Try Not To Feel Alone or Isolated

It’s true that many of us have friends and family to spend time with during the holiday season, but it’s also possible to become isolated during this time. If someone close to you has recently died or you can’t be with loved ones for other reasons, realize that it’s normal to feel sadness and grief. It’s okay to take time to cry or express your feelings. You can’t force yourself to be happy just because it’s the holiday season. You can also take advantage of other ways to connect such calling, texting, emailing and social media. 

Have a Budget

With so much happening, always have a budget. This will help in controlling your expenses and also protects your mental state. Before you do food shopping or kuchafua meza, decide how much money you can afford to spend, then stick to your budget. Don’t try to buy happiness with gifts. Don’t overspend trying to impress your family or friends, remember life continues after the festive season.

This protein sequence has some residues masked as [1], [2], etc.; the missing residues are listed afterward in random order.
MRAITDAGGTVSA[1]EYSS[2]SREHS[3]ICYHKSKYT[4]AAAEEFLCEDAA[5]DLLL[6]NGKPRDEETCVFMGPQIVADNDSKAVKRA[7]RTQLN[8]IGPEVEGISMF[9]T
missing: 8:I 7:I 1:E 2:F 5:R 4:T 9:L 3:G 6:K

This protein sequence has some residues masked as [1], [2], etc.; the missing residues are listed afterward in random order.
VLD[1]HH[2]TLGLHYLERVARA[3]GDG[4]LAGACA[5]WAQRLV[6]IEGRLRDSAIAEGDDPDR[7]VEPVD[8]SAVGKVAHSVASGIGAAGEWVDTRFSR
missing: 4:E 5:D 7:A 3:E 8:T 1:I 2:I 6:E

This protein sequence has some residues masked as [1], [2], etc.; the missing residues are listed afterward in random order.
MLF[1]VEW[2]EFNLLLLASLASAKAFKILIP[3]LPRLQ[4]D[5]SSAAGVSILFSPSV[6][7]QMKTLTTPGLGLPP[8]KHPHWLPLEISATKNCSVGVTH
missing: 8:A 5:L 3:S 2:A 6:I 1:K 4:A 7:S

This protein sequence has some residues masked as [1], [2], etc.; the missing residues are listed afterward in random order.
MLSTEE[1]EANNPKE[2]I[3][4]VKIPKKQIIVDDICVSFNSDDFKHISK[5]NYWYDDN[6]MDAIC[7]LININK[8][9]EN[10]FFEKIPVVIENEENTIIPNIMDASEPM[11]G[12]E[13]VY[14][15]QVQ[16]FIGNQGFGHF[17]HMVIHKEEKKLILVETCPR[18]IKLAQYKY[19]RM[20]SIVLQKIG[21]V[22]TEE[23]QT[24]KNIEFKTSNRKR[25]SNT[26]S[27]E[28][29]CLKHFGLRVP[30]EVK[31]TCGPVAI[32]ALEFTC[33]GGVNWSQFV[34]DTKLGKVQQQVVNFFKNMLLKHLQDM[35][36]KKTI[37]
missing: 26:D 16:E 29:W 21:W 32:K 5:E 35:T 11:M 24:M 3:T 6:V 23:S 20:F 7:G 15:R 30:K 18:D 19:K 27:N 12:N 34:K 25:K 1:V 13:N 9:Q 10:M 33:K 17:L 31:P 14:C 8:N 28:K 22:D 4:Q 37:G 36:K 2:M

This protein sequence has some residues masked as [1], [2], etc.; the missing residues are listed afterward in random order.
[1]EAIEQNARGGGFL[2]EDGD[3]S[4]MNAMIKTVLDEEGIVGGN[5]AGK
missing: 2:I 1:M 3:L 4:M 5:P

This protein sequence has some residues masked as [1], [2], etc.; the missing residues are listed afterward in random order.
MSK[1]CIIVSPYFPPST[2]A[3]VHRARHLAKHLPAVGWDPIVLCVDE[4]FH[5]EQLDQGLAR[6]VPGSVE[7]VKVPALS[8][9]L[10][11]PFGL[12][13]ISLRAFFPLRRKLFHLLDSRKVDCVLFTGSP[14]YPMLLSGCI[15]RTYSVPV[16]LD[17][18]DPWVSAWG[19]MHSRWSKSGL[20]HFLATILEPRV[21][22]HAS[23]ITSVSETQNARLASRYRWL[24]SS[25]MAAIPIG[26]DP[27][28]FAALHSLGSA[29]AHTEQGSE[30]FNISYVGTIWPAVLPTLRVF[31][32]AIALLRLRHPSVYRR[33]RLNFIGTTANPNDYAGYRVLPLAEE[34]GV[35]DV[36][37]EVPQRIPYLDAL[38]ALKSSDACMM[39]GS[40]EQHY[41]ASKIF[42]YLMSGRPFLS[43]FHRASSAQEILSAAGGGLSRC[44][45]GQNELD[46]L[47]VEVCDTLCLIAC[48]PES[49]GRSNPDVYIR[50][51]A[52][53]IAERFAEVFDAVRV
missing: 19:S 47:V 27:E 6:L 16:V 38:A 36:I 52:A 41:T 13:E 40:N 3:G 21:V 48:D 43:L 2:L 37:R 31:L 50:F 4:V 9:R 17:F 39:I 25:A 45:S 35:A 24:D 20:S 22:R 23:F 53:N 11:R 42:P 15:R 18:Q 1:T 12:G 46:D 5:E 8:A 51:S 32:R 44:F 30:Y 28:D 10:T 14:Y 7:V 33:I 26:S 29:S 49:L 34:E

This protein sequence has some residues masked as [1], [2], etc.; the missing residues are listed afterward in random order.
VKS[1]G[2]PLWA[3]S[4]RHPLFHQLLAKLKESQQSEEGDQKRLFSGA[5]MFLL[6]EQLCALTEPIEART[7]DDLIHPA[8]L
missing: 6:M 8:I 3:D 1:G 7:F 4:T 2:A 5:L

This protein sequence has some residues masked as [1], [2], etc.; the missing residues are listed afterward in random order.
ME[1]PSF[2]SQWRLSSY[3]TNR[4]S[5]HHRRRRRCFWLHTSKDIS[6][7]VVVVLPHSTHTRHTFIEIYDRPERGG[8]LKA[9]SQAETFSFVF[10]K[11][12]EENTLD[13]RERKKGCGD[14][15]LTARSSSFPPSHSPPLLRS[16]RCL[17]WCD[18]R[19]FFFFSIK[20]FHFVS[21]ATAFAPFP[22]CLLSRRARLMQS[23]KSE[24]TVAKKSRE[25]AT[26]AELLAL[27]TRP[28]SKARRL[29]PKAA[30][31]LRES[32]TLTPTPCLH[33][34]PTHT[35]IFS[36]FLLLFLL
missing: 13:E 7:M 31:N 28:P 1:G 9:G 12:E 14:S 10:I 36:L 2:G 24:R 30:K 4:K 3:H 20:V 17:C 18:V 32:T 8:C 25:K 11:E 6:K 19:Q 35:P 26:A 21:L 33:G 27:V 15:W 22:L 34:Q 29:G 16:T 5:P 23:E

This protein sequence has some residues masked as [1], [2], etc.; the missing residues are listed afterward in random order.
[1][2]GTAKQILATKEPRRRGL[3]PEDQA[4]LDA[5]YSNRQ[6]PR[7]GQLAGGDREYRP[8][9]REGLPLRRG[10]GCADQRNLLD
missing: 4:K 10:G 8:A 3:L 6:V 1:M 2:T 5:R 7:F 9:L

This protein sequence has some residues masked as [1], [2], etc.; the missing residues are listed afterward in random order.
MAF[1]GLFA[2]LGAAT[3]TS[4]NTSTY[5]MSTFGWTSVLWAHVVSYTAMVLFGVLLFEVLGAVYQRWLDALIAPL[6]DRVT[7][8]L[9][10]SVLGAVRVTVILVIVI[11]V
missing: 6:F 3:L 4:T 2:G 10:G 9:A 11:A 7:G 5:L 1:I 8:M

Be Careful With Your Actions

Keeping in mind that everyone is not like you, try to accept family members and friends as they are. If someone gets upset or distressed when something goes wrong, be accommodating and understanding. Keep grievances off until a more appropriate time for discussion. Most likely, they are also experiencing holiday stress and depression. However, if you feel their actions are affecting your mental state, it’s okay to leave and focus on something else constructive.

Seeking Spiritual Help

If you are a spiritual person, this would also be a good time to spend time in your church or reading a Bible. Majority stating that spending time in church makes them feel a higher sense of purpose, peace, hope and meaning. Spirituality can help you deal with stress by giving you a sense of peace.

Regardless of your plans, its important to share with your family, friends and colleagues on your plans.

This festive season, be kind to yourself and put your mental and physical well-being first. Don’t let holidays become something draining you mentally. Instead, take steps that will protect you and others. Also, avoid excessive tobacco, alcohol and drug use. Happy Holidays and See you on Tuesday!